Please God, when will it end?
That was the only thing I could think of when watching the utter monstrosity known as 29th and Gay.
I wanted to like this movie. I really wanted to like this movie. There's such a lack of authentic gay comedies, I wanted this one to be an indie gem to be treasured.
Needless to say, that was not the case.
James Sanchez is a gay man who has just had his 29th birthday and is feeling the pressure of settling down. He's a wannabe actor who works at an amusement park/movie studio. He has an enormous crush on the coffee boy at the local coffee shop, and engages in several hijinks while spying on him. His best friend and former roommate Roxy, a woman looking for a cause after turning into an activist for no apparent reason, tries to give him sound advice about dating. His other friend Brandon, a flaming queen, drags him out to clubs and hooks up with various boys, leaving James to his own devices. His parents are extremely supportive and try to acclimate to the gay lifestyle that they think their son is living.
Sounds hilarious right?
With better actors, a better script, and a bigger production budget, maybe. The movie looked like someone shot it in their neighborhood with some friends roped in as actors. But the film quality is not what I'm here to talk about.
The actual movie had me nearly crying with boredom about fifteen minutes in. Despite being only an hour and a half long, by the time you get to the half-hour mark, it's already dragged on for too long. James Vasquez, the writer/director/star, tries to put too many things in one movie. If he'd made three seperate short films about the movie's plotline, it might've helped a little bit. Trying to fit a gay man finding love, being told to grow up by a woman who doesn't have a job but is getting herself arrested for causes she knows nothing about, having PFLAG parents who are apparently bumbling fools, some strange dream sequence that doesn't really have a place, and having some existential moral is a little too much to put in one movie. Putting all of that into one movie makes for a confusing, irritating mess.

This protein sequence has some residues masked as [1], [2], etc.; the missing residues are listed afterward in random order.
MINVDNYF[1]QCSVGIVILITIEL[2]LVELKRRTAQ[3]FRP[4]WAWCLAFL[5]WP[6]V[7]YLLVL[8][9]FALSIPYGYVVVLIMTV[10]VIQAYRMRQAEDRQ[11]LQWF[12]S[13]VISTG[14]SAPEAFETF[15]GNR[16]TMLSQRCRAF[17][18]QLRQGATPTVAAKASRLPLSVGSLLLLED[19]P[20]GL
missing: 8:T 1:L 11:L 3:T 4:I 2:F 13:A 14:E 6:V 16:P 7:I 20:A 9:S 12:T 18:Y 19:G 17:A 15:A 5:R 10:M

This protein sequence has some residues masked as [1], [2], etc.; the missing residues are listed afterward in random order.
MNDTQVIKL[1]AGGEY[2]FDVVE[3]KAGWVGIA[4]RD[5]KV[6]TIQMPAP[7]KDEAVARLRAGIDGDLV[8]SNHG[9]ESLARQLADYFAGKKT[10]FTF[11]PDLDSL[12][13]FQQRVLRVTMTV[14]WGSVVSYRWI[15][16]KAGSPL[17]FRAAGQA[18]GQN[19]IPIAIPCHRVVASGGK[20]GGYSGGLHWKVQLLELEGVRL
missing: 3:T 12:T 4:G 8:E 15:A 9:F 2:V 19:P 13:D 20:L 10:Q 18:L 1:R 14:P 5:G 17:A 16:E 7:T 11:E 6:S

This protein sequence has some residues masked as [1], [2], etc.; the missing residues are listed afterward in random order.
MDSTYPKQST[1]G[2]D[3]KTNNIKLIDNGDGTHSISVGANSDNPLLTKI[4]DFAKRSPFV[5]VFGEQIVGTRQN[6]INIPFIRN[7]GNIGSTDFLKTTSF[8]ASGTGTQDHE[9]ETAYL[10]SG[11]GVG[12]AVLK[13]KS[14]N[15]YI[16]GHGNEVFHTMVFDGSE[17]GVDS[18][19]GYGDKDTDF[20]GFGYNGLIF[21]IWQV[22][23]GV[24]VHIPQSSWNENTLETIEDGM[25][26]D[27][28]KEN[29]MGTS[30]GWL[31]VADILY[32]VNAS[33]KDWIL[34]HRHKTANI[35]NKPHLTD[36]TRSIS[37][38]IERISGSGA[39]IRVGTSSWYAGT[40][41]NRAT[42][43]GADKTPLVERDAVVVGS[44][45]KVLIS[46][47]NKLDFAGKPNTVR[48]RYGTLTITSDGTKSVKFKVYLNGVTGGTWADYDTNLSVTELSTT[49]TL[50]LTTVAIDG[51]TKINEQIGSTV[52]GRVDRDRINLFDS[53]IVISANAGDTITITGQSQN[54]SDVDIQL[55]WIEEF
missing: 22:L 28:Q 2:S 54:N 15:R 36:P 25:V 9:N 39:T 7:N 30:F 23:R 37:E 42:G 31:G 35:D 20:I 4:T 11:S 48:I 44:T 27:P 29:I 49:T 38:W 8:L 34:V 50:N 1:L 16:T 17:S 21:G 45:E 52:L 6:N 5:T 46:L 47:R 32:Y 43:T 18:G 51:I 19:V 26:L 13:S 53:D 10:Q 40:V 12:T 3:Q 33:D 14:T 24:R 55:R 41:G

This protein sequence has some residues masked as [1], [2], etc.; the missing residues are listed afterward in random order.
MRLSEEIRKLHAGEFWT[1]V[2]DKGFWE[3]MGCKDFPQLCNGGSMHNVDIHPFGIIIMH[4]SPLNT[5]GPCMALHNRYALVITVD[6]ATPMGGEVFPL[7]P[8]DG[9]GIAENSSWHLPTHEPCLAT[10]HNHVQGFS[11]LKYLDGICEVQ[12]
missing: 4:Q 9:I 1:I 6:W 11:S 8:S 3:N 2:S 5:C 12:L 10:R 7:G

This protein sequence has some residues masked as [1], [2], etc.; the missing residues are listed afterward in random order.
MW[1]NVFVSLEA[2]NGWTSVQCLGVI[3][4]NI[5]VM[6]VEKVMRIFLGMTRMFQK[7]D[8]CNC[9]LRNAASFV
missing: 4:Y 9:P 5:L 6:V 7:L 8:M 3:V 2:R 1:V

James' friends, Roxy and Brandon are flat and fairly dislikable, both actors trying to be more than the stock characters Vasquez has squeezed them into. Roxy, a woman without a job, suddenly finding activism is brash and loud and irresponsible and almost unbearably straight, despite the fact that without the boyfriends, she'd be a stereotypical lesbian. Brandon, as I've said before, is a flaming queen, complete with "hilarious" facial expressions, and vocal affectations that would put Paul Lynde and Truman Capote to shame, is stereotypically promiscuous, in spite of his claims of just wanting to find a boy to settle down with; a line that had me screaming at the screen in frustration of the contradiction. They both are self-righteous and think they're doing what they are for the best, and telling James, the only one who's just a bit normal that he needs to get himself straight (so to speak).
The only character I could stand without cringing, was Mike Doyle, the coffee boy. Charming and sweet, he comes off as genuine and likable, but his utter lack of chemistry with Vasquez was almost to the point of being painful.
Vasquez is brilliant near the end of the movie, when in the only part that makes sense, in an audtition process for a play, is onstage, leading me to believe he's better suited to be under those stage lights instead of behind or in front of the camera. That however is ruined as it's a precursor to a ten minute montage of a play James (the character) is in, which is apparently an avant-garde version of Henry V, that James is a part of.
All in all, this movie was painful to watch and I'll never watch it again. I wouldn't advise anyone to watch it unless you want to walk away minus several key brain cells.